Rep. Paul Ryan, the Republican chairman of the House budget writing committee, is preparing to unveil his latest plan for government spending. Democrats are already criticizing it as an example of Republicans breaking the agreement the two parties reached last August.
No Republicans on the Senate Judiciary Committee are supporting the Democrat's version of the bill to reauthorize the Violence Against Women Act — a bill that once enjoyed bipartisan support. They have their own, competing version that women's advocates say won't cut it.
Sen. Olympia Snow of Maine was the latest moderate congressional representative to decide that the partisan rancor that has enveloped Washington in recent years is so unlikely to get any better that rather than seek re-election, she's rather just go home. And that's only likely to make the partisan divide even worse.
The FAA has been charged with coming up, by 2015, with rules for how drones can be used for government and commercial operations domestically. But safety and privacy concerns are pressing issues.
Sen. Michael Bennet said he's heard from many high-tech companies that they can't find enough talented students with degrees in science, technology, engineering and math. So he's introduced a bill to keep more students with those skills in the United States, including undocumented immigrants and those here only on a student visa.
After a couple months of wrangling, Congress has sent a bill to President Obama that extends through the end of the year payroll tax cuts, unemployment benefits and a fix in reimbursement rates for doctors doing work on Medicare patients.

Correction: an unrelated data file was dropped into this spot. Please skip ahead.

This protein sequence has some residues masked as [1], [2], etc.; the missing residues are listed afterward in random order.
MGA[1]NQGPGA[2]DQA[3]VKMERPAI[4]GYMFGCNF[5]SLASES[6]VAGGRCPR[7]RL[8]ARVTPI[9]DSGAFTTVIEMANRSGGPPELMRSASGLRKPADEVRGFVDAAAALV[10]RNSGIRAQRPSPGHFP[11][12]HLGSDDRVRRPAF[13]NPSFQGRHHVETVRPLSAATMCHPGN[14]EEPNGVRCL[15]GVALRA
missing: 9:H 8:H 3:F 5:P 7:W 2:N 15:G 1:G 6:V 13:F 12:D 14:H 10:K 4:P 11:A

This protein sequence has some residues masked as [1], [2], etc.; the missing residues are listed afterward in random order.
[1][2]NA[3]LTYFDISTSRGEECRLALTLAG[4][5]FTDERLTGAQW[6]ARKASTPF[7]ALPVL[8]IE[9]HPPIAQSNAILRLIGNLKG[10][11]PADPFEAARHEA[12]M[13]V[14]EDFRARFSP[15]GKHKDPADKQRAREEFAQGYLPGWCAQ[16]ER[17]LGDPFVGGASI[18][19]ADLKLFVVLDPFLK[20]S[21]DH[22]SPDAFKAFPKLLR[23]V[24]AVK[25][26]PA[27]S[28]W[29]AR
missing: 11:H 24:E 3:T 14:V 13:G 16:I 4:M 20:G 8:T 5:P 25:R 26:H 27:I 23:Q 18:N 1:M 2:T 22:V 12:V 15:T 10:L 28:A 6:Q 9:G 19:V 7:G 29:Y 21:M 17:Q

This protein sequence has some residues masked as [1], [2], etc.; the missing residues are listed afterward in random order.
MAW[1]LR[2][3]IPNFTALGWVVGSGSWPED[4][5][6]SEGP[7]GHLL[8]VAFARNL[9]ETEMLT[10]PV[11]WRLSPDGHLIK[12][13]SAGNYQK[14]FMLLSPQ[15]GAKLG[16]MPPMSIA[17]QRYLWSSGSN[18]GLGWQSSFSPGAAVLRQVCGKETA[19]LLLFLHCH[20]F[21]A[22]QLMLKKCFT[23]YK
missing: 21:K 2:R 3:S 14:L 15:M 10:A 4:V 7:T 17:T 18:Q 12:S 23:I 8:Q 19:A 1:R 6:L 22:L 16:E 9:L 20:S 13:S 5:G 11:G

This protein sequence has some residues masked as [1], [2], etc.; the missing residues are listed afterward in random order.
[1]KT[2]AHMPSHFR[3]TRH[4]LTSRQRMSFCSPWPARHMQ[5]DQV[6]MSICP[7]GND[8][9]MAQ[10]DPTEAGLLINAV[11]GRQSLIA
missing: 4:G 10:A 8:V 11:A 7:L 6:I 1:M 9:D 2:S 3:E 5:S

As Congress struggles to come up with a transportation plan, U.S. Transportation Secretary Ray LaHood says it's imperative that America find the funds for its transportation priorities. We can't turn our backs on rail and transit and only fund roads and bridges, he said.
The U.S. House and Senate have competing transportation bills that both seem stalled as bills that once enjoyed broad, bipartisan support are trapped in the partisan and even intra-Republican squabbling that has been a hallmark of this legislative session.
Republicans and Democrats have agreed to a proposal that would extend payroll tax cuts and unemployment benefits through year's end -- though it will include a reduction in the length of time a person can receive unemployment benefits.
A report from the Pew Center on the States documented how the U.S. voter registration system, with all its faults and failings, cost 2 million votes in 2008. It's also light years behind many other democracies, in terms of enabling eligible voters to vote.